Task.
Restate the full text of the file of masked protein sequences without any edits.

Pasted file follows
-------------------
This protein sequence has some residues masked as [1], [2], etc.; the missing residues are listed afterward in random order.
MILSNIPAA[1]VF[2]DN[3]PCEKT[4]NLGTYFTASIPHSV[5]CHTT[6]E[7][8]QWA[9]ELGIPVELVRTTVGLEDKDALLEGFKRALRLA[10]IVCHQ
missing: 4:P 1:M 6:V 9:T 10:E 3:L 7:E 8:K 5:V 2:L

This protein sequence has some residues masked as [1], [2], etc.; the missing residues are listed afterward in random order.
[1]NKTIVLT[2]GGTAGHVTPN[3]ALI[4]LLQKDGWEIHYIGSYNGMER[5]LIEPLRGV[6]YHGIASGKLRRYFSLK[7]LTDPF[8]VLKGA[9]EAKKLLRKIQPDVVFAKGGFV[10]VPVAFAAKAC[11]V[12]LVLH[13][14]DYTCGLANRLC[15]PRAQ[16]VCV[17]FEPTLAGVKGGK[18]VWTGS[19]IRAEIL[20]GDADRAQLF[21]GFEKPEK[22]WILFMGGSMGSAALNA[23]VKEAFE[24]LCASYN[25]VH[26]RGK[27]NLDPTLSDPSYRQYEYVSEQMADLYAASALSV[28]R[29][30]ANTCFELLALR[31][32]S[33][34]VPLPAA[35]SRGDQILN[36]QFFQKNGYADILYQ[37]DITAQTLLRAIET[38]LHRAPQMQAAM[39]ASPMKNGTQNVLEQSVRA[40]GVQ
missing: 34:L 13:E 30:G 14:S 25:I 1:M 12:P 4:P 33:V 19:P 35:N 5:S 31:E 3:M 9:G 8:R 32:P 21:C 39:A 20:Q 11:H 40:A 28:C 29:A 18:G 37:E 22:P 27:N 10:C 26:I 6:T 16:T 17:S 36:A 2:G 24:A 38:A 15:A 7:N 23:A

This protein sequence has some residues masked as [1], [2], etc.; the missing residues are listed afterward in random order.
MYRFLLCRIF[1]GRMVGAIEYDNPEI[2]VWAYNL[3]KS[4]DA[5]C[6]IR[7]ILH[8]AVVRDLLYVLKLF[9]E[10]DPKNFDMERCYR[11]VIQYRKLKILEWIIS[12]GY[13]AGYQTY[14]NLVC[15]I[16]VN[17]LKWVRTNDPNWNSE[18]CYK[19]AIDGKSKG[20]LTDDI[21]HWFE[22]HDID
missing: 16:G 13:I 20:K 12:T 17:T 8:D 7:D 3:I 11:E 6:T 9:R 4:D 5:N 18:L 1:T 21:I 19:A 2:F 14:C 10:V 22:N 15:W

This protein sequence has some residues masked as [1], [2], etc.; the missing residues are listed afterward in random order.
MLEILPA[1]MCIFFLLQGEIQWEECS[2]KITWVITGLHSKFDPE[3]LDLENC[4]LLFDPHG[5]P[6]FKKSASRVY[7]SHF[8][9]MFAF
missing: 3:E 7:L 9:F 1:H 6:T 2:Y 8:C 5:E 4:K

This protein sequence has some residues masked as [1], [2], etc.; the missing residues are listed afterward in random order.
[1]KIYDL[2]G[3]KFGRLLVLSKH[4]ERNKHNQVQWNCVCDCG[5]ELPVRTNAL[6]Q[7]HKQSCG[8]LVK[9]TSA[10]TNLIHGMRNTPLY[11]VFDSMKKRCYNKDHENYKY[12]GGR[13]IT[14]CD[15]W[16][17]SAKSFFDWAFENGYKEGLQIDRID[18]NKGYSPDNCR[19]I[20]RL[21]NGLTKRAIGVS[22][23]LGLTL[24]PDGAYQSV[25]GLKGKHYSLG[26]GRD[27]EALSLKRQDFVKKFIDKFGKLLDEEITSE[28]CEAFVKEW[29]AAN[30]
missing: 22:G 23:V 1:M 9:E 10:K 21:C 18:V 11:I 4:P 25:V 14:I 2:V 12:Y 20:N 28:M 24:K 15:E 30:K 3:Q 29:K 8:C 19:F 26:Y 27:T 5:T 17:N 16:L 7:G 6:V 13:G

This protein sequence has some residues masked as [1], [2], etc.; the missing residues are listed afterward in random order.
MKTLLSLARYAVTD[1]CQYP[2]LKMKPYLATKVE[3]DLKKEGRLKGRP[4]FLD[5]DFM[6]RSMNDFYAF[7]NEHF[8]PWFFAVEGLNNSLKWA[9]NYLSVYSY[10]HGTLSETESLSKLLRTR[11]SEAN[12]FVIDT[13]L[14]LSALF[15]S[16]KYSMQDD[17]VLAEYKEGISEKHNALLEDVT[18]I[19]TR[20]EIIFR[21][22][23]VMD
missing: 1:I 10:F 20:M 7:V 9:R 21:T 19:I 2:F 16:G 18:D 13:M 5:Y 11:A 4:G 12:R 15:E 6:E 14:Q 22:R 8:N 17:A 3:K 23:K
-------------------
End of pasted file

This protein sequence has some residues masked as [1], [2], etc.; the missing residues are listed afterward in random order.
MILSNIPAA[1]VF[2]DN[3]PCEKT[4]NLGTYFTASIPHSV[5]CHTT[6]E[7][8]QWA[9]ELGIPVELVRTTVGLEDKDALLEGFKRALRLA[10]IVCHQ
missing: 4:P 1:M 6:V 9:T 10:E 3:L 7:E 8:K 5:V 2:L

This protein sequence has some residues masked as [1], [2], etc.; the missing residues are listed afterward in random order.
[1]NKTIVLT[2]GGTAGHVTPN[3]ALI[4]LLQKDGWEIHYIGSYNGMER[5]LIEPLRGV[6]YHGIASGKLRRYFSLK[7]LTDPF[8]VLKGA[9]EAKKLLRKIQPDVVFAKGGFV[10]VPVAFAAKAC[11]V[12]LVLH[13][14]DYTCGLANRLC[15]PRAQ[16]VCV[17]FEPTLAGVKGGK[18]VWTGS[19]IRAEIL[20]GDADRAQLF[21]GFEKPEK[22]WILFMGGSMGSAALNA[23]VKEAFE[24]LCASYN[25]VH[26]RGK[27]NLDPTLSDPSYRQYEYVSEQMADLYAASALSV[28]R[29][30]ANTCFELLALR[31][32]S[33][34]VPLPAA[35]SRGDQILN[36]QFFQKNGYADILYQ[37]DITAQTLLRAIET[38]LHRAPQMQAAM[39]ASPMKNGTQNVLEQSVRA[40]GVQ
missing: 34:L 13:E 30:G 14:S 25:I 1:M 12:P 4:P 33:V 19:P 35:N 5:S 31:E 3:M 9:G 8:R 32:P 21:C 39:A 20:Q 11:H 40:A 28:C 29:A 18:G 37:E 22:P 27:N 10:C 26:I 6:T 16:T 17:S 36:A 2:G 24:A 38:A 15:A 7:N 23:A

This protein sequence has some residues masked as [1], [2], etc.; the missing residues are listed afterward in random order.
MYRFLLCRIF[1]GRMVGAIEYDNPEI[2]VWAYNL[3]KS[4]DA[5]C[6]IR[7]ILH[8]AVVRDLLYVLKLF[9]E[10]DPKNFDMERCYR[11]VIQYRKLKILEWIIS[12]GY[13]AGYQTY[14]NLVC[15]I[16]VN[17]LKWVRTNDPNWNSE[18]CYK[19]AIDGKSKG[20]LTDDI[21]HWFE[22]HDID
missing: 16:G 13:I 20:K 12:T 17:T 8:D 7:D 3:I 11:E 6:T 9:R 4:D 5:N 18:L 1:T 21:I 19:A 2:F 14:C 10:V 22:N 15:W

This protein sequence has some residues masked as [1], [2], etc.; the missing residues are listed afterward in random order.
MLEILPA[1]MCIFFLLQGEIQWEECS[2]KITWVITGLHSKFDPE[3]LDLENC[4]LLFDPHG[5]P[6]FKKSASRVY[7]SHF[8][9]MFAF
missing: 3:E 7:L 9:F 1:H 6:T 2:Y 8:C 5:E 4:K

This protein sequence has some residues masked as [1], [2], etc.; the missing residues are listed afterward in random order.
[1]KIYDL[2]G[3]KFGRLLVLSKH[4]ERNKHNQVQWNCVCDCG[5]ELPVRTNAL[6]Q[7]HKQSCG[8]LVK[9]TSA[10]TNLIHGMRNTPLY[11]VFDSMKKRCYNKDHENYKY[12]GGR[13]IT[14]CD[15]W[16][17]SAKSFFDWAFENGYKEGLQIDRID[18]NKGYSPDNCR[19]I[20]RL[21]NGLTKRAIGVS[22][23]LGLTL[24]PDGAYQSV[25]GLKGKHYSLG[26]GRD[27]EALSLKRQDFVKKFIDKFGKLLDEEITSE[28]CEAFVKEW[29]AAN[30]
missing: 22:G 23:V 1:M 9:E 10:K 21:C 18:V 11:I 4:P 25:V 14:I 2:V 12:Y 20:N 28:M 24:K 15:E 30:K 3:Q 29:K 8:C 19:F 26:Y 27:T 5:T 17:N 16:L 7:G 6:V 13:G

This protein sequence has some residues masked as [1], [2], etc.; the missing residues are listed afterward in random order.
MKTLLSLARYAVTD[1]CQYP[2]LKMKPYLATKVE[3]DLKKEGRLKGRP[4]FLD[5]DFM[6]RSMNDFYAF[7]NEHF[8]PWFFAVEGLNNSLKWA[9]NYLSVYSY[10]HGTLSETESLSKLLRTR[11]SEAN[12]FVIDT[13]L[14]LSALF[15]S[16]KYSMQDD[17]VLAEYKEGISEKHNALLEDVT[18]I[19]TR[20]EIIFR[21][22][23]VMD
missing: 1:I 10:F 20:M 7:V 9:R 21:T 19:I 2:F 16:G 18:D 13:M 5:Y 11:A 4:G 12:R 15:E 6:E 14:Q 22:R 8:N 17:A 3:K 23:K